9.6 Billion Coming for Dinner – how can we feed them?

If you are reading this and you’re not hungry, be thankful.  If you are hungry, remember what it feels like, and get yourself a snack.  In either case it’s important that you then read this post.

There are expected to be about 9.6 billion people roaming the planet by 2050 –  35% above today’s 7.1 billion, growing 190,000 daily for the next 36 years.  Who’s going to feed them all?  This is a huge challenge – – we cannot do this on ramen alone.

A new initiative is exploring ways to fit everyone around that big dinner table in 2050, using solutions we can all live with.  It’s called FutureFood 2050.  More below, but it considers novel approaches such as 3-D food printing, leveraging the awesome power of the world’s women, and more.  

THE CHALLENGE

World Hunger

This issue starts with a large serving of irony:  according to worldhunger.org, about 900 million people regularly go to bed hungry – – about one in six people in developing countries.  Yet, we produce enough calories globally to feed everyone now.  (Daily per-capita food production in 2012:  about 2700 calories (FAO), more than the 2000-2500 recommended for adult women and men).

The problem, as we know, is partially one of distribution – the food may exist, but many people simply have no access.   Unfortunately there isn’t (not yet, anyway) a way to electronically transmit calories around the world.

Why is this so hard to fix?  We did figure out how to get creme filling inside a Twinkie, right?

Twinkies

Well, it’s just a little more complicated – – there are some major dynamics at work, including:
POVERTY.  Between 1-2 billion people live on $1.25/day or less, concentrated in Sub-Saharan Africa and South Asia.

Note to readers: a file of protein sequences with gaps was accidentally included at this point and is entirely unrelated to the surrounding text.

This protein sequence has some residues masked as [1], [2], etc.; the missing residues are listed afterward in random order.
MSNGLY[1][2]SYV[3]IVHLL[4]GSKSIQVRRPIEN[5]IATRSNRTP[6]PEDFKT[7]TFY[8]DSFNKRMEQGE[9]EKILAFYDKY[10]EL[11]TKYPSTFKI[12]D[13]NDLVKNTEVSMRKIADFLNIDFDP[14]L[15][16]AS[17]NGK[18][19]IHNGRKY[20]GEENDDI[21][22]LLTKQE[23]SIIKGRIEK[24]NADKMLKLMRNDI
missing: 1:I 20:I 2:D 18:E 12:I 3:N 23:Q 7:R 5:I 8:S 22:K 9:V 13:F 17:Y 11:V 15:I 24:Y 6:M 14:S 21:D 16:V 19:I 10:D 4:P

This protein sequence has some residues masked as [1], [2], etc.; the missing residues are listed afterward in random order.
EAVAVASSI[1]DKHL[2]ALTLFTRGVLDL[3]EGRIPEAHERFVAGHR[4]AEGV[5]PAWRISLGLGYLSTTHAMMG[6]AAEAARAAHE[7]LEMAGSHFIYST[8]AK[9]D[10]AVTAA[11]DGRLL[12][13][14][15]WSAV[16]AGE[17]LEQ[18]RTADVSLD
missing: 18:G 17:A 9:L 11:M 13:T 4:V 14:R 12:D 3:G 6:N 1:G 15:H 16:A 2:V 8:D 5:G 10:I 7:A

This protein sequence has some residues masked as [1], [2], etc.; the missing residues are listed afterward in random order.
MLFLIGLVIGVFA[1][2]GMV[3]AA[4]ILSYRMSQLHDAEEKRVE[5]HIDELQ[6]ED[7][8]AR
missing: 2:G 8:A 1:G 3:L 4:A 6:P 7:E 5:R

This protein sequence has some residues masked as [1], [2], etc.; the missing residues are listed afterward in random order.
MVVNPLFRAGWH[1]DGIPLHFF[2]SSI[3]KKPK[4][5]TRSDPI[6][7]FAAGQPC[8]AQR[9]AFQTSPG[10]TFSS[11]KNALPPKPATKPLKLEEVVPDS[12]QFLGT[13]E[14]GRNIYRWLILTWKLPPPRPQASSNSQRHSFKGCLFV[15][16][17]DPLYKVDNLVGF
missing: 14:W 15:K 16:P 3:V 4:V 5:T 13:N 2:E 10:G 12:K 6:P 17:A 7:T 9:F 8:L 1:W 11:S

CONFLICT/DICTATORSHIPS/CORRUPTION.  These isolate refugees, or divert needed aid, or both.
INFRASTRUCTURE. About half of the food grown in developing countries is wasted because of insufficient processing, packaging and storage capability.  And it’s often impossible to import due to lack of reliable transport.  Related to this is access to water; an estimated 800 million people don’t have access to clean water.
CLIMATE CHANGE.  Whether you call it Global Warming or not, extreme droughts, flooding and the like disrupt ability to grow crops efficiently.
ENVIRONMENTAL RESPONSIBILITY.  Industry faces increasing challenges in producing food in a sustainable, responsible way.  And there is a phenomenal amount of food wasted in developed countries.

THE PATH TO A SOLUTION WE CAN AGREE ON

Swaminathan

The most important step has been recognizing the problem.  Importantly, the UN, through its Food and Agriculture Organization (FAO), has conducted World Summits on Food Security to develop policy solutions to solve hunger.

But that’s at a policy level –  ultimately consumer acceptance, with willingness to compromise, is key to program adoption.  And that’s not always easy.  There have certainly been some dramatic food-centered communications over recent years.  But they’re often at either end of the ’science is always bad’ or ’science is the only solution’ spectrum.  In reality, most actions balance benefit with consequences; progress is made by objectively agreeing on serving the common good.